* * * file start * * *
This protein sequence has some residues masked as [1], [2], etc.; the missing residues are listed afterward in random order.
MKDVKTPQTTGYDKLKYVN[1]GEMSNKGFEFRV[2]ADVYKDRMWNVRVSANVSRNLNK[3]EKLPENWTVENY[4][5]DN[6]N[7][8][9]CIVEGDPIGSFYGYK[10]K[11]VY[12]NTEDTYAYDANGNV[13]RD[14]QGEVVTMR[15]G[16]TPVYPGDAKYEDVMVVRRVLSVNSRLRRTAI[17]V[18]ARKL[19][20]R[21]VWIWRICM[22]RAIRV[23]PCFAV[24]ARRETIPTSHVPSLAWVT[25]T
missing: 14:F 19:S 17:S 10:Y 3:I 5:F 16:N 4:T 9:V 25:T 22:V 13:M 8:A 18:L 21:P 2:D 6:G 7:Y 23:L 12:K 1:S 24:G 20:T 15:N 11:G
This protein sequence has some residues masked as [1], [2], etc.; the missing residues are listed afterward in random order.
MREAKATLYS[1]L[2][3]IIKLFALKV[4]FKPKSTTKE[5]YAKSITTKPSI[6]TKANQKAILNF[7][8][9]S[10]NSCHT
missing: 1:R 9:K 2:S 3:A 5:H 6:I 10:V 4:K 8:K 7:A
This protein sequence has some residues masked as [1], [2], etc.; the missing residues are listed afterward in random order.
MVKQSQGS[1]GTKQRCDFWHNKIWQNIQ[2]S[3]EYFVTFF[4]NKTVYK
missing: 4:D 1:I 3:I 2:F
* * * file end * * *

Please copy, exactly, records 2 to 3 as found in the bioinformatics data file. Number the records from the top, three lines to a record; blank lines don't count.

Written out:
This protein sequence has some residues masked as [1], [2], etc.; the missing residues are listed afterward in random order.
MREAKATLYS[1]L[2][3]IIKLFALKV[4]FKPKSTTKE[5]YAKSITTKPSI[6]TKANQKAILNF[7][8][9]S[10]NSCHT
missing: 1:R 9:K 2:S 3:A 5:H 6:I 10:V 4:K 8:K 7:A
This protein sequence has some residues masked as [1], [2], etc.; the missing residues are listed afterward in random order.
MVKQSQGS[1]GTKQRCDFWHNKIWQNIQ[2]S[3]EYFVTFF[4]NKTVYK
missing: 4:D 1:I 3:I 2:F